Analysis: K’s mother told her the quote above is a Chinese proverb. K would frequently hear proverbs from her mother while growing up, typically used and repeated as little bits of advice or reminders throughout a day. In Chinese culture it’s considered a sign of a good education to include proverbs in your writing or advice to others. Proverbs speak on a range of topics– often moral, like patience or kindness to strangers. They intend to provide wisdom to its listeners, and are meant to be respected by both the speaker and the listener even if not always successfully followed. Many proverbs are accredited to Confucius or Lao Tzu (although some are miscredited), but many don’t have distinctive roots with one speaker or author. The majority of proverbs were passed down in oral traditions among the peasant class in China, and were not written down until years, sometimes hundreds of years after their inception. Many proverbs still haven’t been translated to English. This makes sense why there isn’t much available on the proverb above other than the quote itself. However, its ruminations on the meaning of life, death, and dreams are not uncommon topics for proverbs. It’s also interesting to note that traditional Chinese medicine believes that one’s dreams are directly related to their physical health, hence the proverb’s association with dream and “life” or the living, bodily world.  

English Proverb

M is 19 years old, and she is a college student. She grew up in Colorado Springs, Colorado. She heard this proverb at elementary school age from her mother when she was complaining about a group project.

“My mom would always tell me “Two minds are greater than one” which I think is very true. Growing up when I needed some advice she’d always tell me that proverb.”

This proverb seems like a great one to tell kids who don’t want to work with others. It encourages kids to work together and learn teamwork, which are traits that parents and schools often try to instill in their kids. It’s a very old saying that seems to trace back to the Bible. It’s a great proverb because it encourages people not to be selfish. In American culture that promotes competition, people want to be the only one who comes up with a great idea and gets the credit for it. But this proverb says that people should try to attack problems together. If people work together instead of in opposition with each other, society would benefit far more from it. This seems to be a mentality in other cultures, but one that is less common in current American society.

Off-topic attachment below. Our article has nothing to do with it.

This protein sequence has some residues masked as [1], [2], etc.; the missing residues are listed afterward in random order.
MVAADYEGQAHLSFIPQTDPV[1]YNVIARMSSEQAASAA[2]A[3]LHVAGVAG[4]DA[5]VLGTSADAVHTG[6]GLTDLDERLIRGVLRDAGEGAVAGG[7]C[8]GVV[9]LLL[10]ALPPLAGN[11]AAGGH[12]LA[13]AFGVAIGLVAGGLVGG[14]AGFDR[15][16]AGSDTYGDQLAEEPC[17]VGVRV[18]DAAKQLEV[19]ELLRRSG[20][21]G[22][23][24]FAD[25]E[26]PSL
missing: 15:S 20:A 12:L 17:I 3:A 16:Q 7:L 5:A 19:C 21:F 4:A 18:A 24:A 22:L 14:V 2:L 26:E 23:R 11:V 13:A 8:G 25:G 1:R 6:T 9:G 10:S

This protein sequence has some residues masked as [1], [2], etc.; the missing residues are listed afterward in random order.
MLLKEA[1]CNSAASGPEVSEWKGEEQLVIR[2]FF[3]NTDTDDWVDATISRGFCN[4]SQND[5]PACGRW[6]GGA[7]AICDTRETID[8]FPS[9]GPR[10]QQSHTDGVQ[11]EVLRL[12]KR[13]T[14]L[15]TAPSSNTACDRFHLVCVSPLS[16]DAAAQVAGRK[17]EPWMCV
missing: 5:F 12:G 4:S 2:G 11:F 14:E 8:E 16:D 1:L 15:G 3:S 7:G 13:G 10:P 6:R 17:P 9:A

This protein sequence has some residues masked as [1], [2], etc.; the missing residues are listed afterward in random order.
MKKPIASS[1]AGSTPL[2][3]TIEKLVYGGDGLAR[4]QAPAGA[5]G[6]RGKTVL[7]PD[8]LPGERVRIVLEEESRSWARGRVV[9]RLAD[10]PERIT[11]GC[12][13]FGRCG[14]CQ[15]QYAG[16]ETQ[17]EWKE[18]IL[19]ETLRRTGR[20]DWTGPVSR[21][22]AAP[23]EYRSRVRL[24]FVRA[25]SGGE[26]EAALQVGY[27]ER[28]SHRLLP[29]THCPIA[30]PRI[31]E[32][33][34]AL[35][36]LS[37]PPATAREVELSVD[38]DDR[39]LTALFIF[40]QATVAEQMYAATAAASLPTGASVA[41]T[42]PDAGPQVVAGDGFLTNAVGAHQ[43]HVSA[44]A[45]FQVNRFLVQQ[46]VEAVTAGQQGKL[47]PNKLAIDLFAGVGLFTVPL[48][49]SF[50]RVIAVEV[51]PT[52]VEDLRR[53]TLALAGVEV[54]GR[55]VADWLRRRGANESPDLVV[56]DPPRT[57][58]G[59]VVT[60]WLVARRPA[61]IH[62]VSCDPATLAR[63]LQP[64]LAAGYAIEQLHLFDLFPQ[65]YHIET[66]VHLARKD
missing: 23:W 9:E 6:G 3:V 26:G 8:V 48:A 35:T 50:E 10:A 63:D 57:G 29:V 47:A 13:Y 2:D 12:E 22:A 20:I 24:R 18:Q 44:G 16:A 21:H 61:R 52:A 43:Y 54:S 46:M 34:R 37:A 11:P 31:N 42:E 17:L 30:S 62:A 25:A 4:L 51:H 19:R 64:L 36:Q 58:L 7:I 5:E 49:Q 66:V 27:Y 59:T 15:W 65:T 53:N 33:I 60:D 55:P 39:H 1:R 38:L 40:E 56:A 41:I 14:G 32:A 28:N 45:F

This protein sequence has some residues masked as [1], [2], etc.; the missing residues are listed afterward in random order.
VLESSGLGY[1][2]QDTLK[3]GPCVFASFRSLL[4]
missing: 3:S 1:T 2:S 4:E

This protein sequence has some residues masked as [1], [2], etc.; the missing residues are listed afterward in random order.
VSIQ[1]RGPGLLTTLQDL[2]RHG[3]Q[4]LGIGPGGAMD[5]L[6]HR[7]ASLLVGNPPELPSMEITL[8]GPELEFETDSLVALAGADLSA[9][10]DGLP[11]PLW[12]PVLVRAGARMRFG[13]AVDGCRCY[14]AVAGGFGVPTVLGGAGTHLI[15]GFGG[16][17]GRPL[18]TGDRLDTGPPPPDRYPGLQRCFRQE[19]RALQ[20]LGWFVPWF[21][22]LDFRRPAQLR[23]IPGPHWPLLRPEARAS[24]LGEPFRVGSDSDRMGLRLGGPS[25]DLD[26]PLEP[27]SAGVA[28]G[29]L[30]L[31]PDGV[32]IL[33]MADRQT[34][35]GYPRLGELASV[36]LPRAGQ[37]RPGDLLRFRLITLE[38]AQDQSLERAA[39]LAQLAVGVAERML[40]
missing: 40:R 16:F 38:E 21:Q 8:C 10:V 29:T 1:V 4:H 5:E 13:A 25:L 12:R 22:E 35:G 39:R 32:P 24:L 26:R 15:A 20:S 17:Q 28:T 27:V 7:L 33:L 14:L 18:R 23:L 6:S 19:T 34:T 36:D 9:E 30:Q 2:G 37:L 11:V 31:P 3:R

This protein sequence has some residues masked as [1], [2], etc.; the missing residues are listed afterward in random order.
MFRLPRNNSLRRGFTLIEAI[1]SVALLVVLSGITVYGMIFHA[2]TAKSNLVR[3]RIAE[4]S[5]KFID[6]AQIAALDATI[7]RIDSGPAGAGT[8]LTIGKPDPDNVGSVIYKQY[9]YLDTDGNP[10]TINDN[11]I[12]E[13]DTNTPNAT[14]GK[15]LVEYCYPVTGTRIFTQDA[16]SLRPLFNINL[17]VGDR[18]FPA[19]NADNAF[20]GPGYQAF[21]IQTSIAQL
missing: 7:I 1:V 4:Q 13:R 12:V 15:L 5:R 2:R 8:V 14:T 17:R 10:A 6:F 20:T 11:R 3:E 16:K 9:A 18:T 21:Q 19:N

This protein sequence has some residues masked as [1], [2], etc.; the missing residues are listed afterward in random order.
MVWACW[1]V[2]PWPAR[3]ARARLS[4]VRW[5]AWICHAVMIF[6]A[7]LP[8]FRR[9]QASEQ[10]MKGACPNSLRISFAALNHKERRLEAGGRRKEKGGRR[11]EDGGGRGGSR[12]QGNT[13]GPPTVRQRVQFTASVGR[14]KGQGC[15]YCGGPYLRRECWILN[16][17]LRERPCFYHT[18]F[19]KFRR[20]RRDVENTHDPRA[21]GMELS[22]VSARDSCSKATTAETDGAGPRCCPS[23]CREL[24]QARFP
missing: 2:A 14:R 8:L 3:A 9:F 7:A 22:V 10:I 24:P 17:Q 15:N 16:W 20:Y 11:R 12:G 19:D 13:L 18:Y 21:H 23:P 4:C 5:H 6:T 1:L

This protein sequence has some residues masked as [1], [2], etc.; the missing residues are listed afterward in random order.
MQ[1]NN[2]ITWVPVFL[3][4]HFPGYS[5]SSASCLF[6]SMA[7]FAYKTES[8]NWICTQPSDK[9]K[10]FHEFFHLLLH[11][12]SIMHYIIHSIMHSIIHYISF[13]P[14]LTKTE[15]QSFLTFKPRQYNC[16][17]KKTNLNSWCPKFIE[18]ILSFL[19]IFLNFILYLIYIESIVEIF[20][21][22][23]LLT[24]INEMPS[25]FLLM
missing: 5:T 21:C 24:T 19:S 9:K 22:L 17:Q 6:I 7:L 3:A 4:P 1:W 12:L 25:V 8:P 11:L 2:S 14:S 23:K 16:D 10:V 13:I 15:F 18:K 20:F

Proverb – “Eat from the Bowl, Look from the Pot”

Mandarin (Simplified): “吃着碗里,看着锅里”
Pinyin (Simplified) : chi zhe wan li, kan zhe guo li
Literal translation: Eating in the bowl, looking in the pot

C is a Chinese international student from Anhui Province, Hefei studying at USC. There were a lot of pauses between sentences as C was finding the right words, as English was not his first language.
C: “This folk speech is relatively widespread in China. It’s not very local or original, but it’s more like a proverb. That kind of thing. It’s called “吃着碗里,看着锅里“ (chi zhe wan li, kan zhe guo li). My parents used that a lot with me, because when I was very young, I tend to be very protective of my food. And that’s why my parents described me as that. It translates that you’re eating the food in the bowl, and looking at the food in the pot. I remember one time when my cousin was visiting over the weekend and my parents was cooking a lot of good food. I was always the one eating the chicken leg, the best part of the chicken. And I was so protective, I licked the chicken. I was so young at the time. And my mom said that [proverb to me]. In my family, it was more about not being greedy.”

This proverb is a shorthand bit of wisdom passed down from parent to child. It condones the subject for being too greedy with food. In Mandarin, it’s also a comment on personal character. The direct English translation implies a passiveness to eating and looking, merely an observation. What’s lost from the original Chinese wording is the tone of condescension and the clear subject being the person who is eating. It is not only an observation but a warning. What is in the pot, what the eater cannot look away from, is something the bowl cannot and will not have. This proverb is not only about sharing food with others, but also a caution against selfish desire. One’s personal needs cannot always come first in every situation nor can they be met perfectly. It is not the right response to be ungrateful and expectant for a self-centered result every time, but better to practice moderation and patience with what one wants most and be understanding towards others about their own desires. This proverb’s nugget of knowledge goes past the surface level hoarding of food and deeper into human nature without becoming overbearingly moral. It exemplifies how proverbs operate in folklore well; as generational sayings that though short, have deep meaning.